Professor Mary Reid and Dr. Kien Nam Luu opened OISE’s Impacts of COVID-19 lecture series with a compelling talk on how the increase in expressions of anti-Asian racism have affected Asian educators in Canada.
Reid and Luu are well-positioned to take on this topic. Reid, a first generation Canadian of Hakka descent, is Assistant Professor, Teaching Stream in the Department of Curriculum, Teaching and Learning at OISE and co-leader of the research committee of the Asian Canadian Educators Network (ACENet). She studies students’ experiences of the ‘model minority myth’—the stereotype of Asians as quiet, and inherently good at math and science. An OISE alumnus, Luu is Superintendent of Education in the York Region District School Board and President of the Asian Canadian Educators Network. As an educator in a leadership role, he sets out to amplify voices of those who have been excluded.
Reid and Luu attested to the “pandemic of hate” many have experienced alongside the COVID-19 pandemic. “Around the world people saw images in the media of racialized people being kicked, spat on, murdered,” Mary Reid said. Asian communities have been scapegoated and subjected to rising incidents of violence.
In the spring of 2021, ACENet provided a forum for Asian educators and allies to gather and grieve after the deadly mass shooting of health spa workers in Atlanta. “This moment of solidarity and healing in the wake of this devastating hate-motivated crime was the impetus for our research,” Luu said.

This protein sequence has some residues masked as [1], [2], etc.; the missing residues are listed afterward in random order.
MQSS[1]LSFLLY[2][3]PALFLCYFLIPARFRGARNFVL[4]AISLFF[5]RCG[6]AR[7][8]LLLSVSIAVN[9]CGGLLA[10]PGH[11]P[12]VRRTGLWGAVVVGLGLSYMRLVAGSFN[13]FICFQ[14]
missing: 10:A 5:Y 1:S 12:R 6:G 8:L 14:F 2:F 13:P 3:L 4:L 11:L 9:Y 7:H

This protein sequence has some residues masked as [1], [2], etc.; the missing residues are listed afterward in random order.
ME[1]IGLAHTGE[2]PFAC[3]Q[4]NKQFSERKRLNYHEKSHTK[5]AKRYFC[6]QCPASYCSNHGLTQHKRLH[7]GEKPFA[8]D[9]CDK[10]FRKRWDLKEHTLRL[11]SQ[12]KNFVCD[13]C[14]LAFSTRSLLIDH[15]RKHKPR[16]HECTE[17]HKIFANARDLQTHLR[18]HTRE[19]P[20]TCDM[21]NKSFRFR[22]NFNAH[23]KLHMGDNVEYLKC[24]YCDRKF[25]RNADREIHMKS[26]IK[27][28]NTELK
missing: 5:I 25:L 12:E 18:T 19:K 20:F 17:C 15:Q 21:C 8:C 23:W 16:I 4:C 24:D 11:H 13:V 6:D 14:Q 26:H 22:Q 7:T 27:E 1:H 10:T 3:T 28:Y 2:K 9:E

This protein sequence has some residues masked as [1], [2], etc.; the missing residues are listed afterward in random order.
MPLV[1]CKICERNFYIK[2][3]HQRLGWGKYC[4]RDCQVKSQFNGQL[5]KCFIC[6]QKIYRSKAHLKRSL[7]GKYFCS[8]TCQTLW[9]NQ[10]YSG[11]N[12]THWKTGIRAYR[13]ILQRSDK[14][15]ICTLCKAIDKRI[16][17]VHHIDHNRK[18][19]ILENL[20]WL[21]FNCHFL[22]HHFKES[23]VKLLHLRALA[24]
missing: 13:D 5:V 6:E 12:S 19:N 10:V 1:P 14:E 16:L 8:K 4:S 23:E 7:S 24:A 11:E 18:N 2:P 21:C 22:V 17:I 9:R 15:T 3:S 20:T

Reid and Luu set out to capture the experiences of Asian Canadian educators during the pandemic. Funding for their research was provided by the 2021 Ontario Acting to Combat Anti-Asian Racism in Schools Initiative. “Participants felt the need to share experiences with racism,” Luu said, “but were more comfortable sharing with someone who understands their culture.” Nearly 40 educators completed a survey designed by Reid and Luu, and approximately half of survey respondents participated in semi-structured interviews.
Reid and Luu’s findings confirm that recent media reports trigger memories of childhood bullying as well as more recent microaggressions and experiences of discrimination, including in the workplace, where Asian colleagues are stereotyped as quiet, organized, and not inherent leaders. The recent proliferation of anti-Asian violence has heightened concern about personal safety. Many participants experienced increased emotional fragility at this time.
The recommendations from this study are clear: revise the curriculum to include achievements of Asian Canadians and recognize diverse Asian identities, increase the representation of Asian Canadians among school leadership, provide professional learning opportunities, and create and support affinity groups where Asian Canadian educators can experience belonging and community. “It’s crucial to build a network of support,” Reid said.
Reid and Luu’s work served as the first step in providing a safe space to reflect on shared experiences. “Lived realities as Asian educators are often invalidated,” Reid said. “Asian identities are viewed as adjacent to whiteness, and for this reason anti-Asian racism goes unacknowledged.” For many participants, this study was the first time their identities and experiences as Asian Canadians were affirmed in a professional setting.